Don’t make the mistake of casually dismissing this as a run-of-the-mill sports documentary. “Gleason” is an incredibly touching, honest, and raw look at how the lives of a former NFL star and his devoted wife are impacted when he is stricken with ALS.
As a NFL player, Steve Gleason is perhaps best known for his iconic blocked punt during the first game played at the New Orleans Superdome after Hurricane Katrina. The entire city, if not the nation, immortalized it as a sign of rebirth for the city. As a man, Steve has always been known for his free-spirit, sense of humor, and intense ambition. In 2008, the same year he retired from the NFL, Steve married Michel Varisco, a woman that matched and complimented his unique personality.
The documentary, a combination of home movies, video blog excerpts, and professionally filmed footage, grabs hold of you in the early moments, as it quickly becomes apparent that these two unique souls were meant for one another. It’s evident that their love is true, real, and strong. Early in 2011, Steve begins feeling something is off with his body and is soon diagnosed with Amyotrophic lateral sclerosis (ALS), also known as Lou Gehrig’s disease. This degenerative disease carries with it a life expectancy of 2 to 5 years. Six weeks later, they learn that Michel is pregnant with their first child.
True to his nature, Steve immediately begins two courses of action. First is to make the most of the time he has left, living each day to its absolute fullest and making sure all of his relationships are in order. Second, perhaps inspired by the 1993 Michael Keaton film “My Life,” he begins recording an ongoing video blog for his unborn child. These video clips range from fun and silliness to insightful thoughts on what it means to be a man, father, husband, and son.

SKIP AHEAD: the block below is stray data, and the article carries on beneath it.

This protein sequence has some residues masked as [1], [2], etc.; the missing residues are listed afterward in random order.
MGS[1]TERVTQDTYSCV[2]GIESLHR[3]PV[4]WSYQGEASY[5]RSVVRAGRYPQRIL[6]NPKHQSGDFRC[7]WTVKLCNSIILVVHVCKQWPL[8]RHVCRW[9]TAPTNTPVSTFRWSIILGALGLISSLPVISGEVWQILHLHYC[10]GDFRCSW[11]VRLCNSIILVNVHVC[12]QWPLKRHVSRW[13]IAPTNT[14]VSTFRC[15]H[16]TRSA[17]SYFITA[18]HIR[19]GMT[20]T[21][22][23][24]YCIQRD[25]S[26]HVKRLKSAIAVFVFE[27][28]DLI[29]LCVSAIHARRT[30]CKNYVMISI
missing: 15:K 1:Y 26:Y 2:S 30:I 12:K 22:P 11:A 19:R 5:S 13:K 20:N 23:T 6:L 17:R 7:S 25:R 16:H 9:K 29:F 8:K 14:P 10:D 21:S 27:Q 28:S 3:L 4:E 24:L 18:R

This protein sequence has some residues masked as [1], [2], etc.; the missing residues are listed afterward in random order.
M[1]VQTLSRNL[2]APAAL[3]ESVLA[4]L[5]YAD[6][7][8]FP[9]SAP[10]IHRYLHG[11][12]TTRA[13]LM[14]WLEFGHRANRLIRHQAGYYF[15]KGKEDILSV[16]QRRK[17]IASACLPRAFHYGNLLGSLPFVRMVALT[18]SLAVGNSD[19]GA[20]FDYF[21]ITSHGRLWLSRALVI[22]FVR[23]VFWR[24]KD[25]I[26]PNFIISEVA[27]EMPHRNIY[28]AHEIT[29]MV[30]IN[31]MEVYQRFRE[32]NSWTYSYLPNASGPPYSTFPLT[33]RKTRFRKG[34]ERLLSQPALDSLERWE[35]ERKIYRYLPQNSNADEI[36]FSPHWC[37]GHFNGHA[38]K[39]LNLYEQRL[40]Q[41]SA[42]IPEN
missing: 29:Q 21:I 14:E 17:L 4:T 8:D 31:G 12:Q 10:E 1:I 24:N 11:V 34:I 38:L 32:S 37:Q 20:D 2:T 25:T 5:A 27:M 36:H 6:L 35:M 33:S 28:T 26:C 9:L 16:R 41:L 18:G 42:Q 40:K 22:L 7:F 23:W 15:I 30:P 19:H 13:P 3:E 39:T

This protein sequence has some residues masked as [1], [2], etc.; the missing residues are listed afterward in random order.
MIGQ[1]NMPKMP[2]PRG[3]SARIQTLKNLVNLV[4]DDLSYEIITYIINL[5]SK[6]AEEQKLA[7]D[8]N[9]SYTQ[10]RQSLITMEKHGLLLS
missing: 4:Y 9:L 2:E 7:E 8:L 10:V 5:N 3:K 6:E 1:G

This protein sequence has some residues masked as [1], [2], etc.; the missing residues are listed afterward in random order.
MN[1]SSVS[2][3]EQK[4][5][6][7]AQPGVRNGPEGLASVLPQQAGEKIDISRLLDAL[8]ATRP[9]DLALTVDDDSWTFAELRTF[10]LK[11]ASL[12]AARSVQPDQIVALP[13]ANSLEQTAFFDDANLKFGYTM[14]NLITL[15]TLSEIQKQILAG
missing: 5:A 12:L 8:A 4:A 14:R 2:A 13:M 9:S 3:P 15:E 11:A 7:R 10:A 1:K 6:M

ALS is a cruel degenerative neurological disease that kills off a person’s ability to control their muscles. First walking and basic motor skills become diminished and then disappear completely. The ability to talk and care for oneself completely fades over time. Meanwhile the rest of the mind, the ability to think and other higher cognitive processes remain untouched. Individuals stricken with this disease literally become prisoners within their own bodies. There is no cure, and although treatments exist, they are rarely effective.
To be aware of ALS is one thing, but to witness how quickly it can ravage a strong body and the effect it has on Steve & Michel via these private glimpses into their lives, is another thing entirely. But this story, while tragic, is just as uplifting and inspiring as it is heartbreaking. For every dark or frustrating moment we see, there are equally powerful uplifting moments, sometimes overlapping one another. The love and support that Michel and their friends provide to Steve is truly inspiring, as is his ability to crack the funniest quips at the most “inappropriate” moments. Once Steve’s son is born, a strong father/son theme builds throughout the remainder of the film which touches feelings, insecurities, and frustrations every man wrestles with.
“Gleason” is an amazing film on a number of levels, one that should not be missed. It doesn’t matter if you are a sports fan or not, this movie is about core human emotions and struggles. It’s virtually impossible to not shed tears during it, but these tears being an equal mix of sadness, empathy, and joy, makes “Gleason” one of the most emotionally impactful films in years.
Please visit www.TeamGleason.org to learn more about the foundation Steve created to help others suffering from ALS.